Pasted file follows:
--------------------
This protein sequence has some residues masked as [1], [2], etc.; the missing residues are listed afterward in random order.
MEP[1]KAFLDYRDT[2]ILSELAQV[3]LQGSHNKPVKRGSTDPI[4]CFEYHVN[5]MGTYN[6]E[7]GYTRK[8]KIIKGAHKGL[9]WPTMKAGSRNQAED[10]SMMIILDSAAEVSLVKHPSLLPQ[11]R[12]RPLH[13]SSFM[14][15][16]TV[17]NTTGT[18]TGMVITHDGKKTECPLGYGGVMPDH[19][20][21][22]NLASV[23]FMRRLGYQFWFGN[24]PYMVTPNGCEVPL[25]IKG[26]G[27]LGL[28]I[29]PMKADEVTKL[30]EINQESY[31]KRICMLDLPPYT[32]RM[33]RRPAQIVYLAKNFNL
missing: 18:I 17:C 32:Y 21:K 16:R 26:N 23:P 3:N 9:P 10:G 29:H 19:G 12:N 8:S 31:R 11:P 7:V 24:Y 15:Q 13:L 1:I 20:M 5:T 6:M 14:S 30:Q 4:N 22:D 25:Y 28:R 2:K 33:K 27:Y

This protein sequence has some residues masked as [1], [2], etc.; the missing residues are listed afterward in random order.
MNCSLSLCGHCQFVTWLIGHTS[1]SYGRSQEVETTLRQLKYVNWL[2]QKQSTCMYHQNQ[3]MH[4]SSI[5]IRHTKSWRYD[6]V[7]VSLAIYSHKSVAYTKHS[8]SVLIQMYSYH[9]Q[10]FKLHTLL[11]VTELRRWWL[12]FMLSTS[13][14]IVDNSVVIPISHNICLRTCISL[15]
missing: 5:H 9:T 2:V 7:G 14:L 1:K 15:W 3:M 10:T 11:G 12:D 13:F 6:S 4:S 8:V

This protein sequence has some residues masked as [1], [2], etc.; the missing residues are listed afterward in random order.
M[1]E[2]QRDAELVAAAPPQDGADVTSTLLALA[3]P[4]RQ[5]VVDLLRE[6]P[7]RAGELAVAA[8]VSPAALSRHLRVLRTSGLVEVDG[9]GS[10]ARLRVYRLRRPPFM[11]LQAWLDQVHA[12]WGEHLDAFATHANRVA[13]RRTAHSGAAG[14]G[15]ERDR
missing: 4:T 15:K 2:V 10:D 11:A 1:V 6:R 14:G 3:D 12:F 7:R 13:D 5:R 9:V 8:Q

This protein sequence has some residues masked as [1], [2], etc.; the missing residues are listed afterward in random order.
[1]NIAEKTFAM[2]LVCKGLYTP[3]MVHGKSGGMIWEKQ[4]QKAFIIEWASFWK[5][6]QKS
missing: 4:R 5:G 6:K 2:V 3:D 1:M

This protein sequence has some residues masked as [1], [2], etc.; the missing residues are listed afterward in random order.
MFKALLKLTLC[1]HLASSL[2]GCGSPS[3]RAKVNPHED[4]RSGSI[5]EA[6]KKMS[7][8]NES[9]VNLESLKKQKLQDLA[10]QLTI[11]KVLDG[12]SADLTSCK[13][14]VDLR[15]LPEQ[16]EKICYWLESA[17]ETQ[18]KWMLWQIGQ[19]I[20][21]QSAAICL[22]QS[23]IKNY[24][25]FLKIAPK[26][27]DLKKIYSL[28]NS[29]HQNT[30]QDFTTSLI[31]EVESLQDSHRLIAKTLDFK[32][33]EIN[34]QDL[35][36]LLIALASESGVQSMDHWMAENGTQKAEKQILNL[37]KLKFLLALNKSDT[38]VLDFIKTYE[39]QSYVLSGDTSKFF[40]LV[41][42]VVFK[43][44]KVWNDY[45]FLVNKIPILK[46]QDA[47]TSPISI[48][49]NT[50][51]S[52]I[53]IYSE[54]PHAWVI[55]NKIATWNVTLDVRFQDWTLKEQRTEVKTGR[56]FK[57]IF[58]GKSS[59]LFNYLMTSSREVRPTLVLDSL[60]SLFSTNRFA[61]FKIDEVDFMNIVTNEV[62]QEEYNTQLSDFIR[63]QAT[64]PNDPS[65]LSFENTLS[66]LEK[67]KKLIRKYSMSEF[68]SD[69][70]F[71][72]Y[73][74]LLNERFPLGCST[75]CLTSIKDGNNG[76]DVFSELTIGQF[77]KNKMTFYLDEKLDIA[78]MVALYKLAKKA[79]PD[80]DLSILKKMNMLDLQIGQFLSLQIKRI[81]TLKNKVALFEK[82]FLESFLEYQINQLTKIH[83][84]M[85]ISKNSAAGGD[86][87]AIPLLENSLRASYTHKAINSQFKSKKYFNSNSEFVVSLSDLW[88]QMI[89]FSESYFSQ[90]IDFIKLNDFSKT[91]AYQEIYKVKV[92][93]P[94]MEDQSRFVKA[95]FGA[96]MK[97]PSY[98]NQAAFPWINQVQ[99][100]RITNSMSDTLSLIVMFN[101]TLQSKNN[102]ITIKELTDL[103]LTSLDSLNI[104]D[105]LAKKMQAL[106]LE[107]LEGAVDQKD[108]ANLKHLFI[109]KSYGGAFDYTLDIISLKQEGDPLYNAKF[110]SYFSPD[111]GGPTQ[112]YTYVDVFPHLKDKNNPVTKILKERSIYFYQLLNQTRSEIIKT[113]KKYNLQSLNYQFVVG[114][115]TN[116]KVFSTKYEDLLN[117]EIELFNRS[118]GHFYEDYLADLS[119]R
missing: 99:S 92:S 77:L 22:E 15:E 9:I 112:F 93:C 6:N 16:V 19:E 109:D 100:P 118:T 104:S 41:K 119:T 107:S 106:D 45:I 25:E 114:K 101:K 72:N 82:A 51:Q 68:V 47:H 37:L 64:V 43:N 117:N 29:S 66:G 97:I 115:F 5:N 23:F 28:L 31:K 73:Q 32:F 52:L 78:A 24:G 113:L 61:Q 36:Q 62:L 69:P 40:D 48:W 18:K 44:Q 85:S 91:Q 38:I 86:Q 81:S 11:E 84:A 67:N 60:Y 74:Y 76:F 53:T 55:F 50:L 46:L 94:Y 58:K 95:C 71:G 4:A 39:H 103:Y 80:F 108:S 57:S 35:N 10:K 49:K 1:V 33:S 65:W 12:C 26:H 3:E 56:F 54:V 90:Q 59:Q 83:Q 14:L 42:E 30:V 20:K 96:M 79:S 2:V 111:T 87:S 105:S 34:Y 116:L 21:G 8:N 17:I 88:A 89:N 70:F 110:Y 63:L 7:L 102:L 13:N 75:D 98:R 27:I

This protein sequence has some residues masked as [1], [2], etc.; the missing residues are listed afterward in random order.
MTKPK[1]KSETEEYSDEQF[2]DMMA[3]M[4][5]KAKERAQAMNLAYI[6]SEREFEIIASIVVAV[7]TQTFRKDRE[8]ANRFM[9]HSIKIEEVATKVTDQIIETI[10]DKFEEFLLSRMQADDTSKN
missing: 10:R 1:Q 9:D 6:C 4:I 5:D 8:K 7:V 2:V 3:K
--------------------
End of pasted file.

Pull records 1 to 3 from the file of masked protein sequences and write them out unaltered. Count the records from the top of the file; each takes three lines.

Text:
This protein sequence has some residues masked as [1], [2], etc.; the missing residues are listed afterward in random order.
MEP[1]KAFLDYRDT[2]ILSELAQV[3]LQGSHNKPVKRGSTDPI[4]CFEYHVN[5]MGTYN[6]E[7]GYTRK[8]KIIKGAHKGL[9]WPTMKAGSRNQAED[10]SMMIILDSAAEVSLVKHPSLLPQ[11]R[12]RPLH[13]SSFM[14][15][16]TV[17]NTTGT[18]TGMVITHDGKKTECPLGYGGVMPDH[19][20][21][22]NLASV[23]FMRRLGYQFWFGN[24]PYMVTPNGCEVPL[25]IKG[26]G[27]LGL[28]I[29]PMKADEVTKL[30]EINQESY[31]KRICMLDLPPYT[32]RM[33]RRPAQIVYLAKNFNL
missing: 18:I 17:C 32:Y 21:K 16:R 26:N 23:P 3:N 9:P 10:G 29:H 19:G 12:N 8:S 31:R 11:P 7:V 24:Y 15:Q 13:L 1:I 20:M 5:T 6:M 14:S 30:Q 4:N 22:D 25:Y 28:R 2:K 33:K 27:Y

This protein sequence has some residues masked as [1], [2], etc.; the missing residues are listed afterward in random order.
MNCSLSLCGHCQFVTWLIGHTS[1]SYGRSQEVETTLRQLKYVNWL[2]QKQSTCMYHQNQ[3]MH[4]SSI[5]IRHTKSWRYD[6]V[7]VSLAIYSHKSVAYTKHS[8]SVLIQMYSYH[9]Q[10]FKLHTLL[11]VTELRRWWL[12]FMLSTS[13][14]IVDNSVVIPISHNICLRTCISL[15]
missing: 5:H 9:T 2:V 7:G 14:L 1:K 15:W 3:M 10:T 11:G 12:D 13:F 6:S 4:S 8:V

This protein sequence has some residues masked as [1], [2], etc.; the missing residues are listed afterward in random order.
M[1]E[2]QRDAELVAAAPPQDGADVTSTLLALA[3]P[4]RQ[5]VVDLLRE[6]P[7]RAGELAVAA[8]VSPAALSRHLRVLRTSGLVEVDG[9]GS[10]ARLRVYRLRRPPFM[11]LQAWLDQVHA[12]WGEHLDAFATHANRVA[13]RRTAHSGAAG[14]G[15]ERDR
missing: 4:T 15:K 2:V 10:D 11:A 1:V 6:R 14:G 3:D 12:F 7:R 13:D 5:R 9:V 8:Q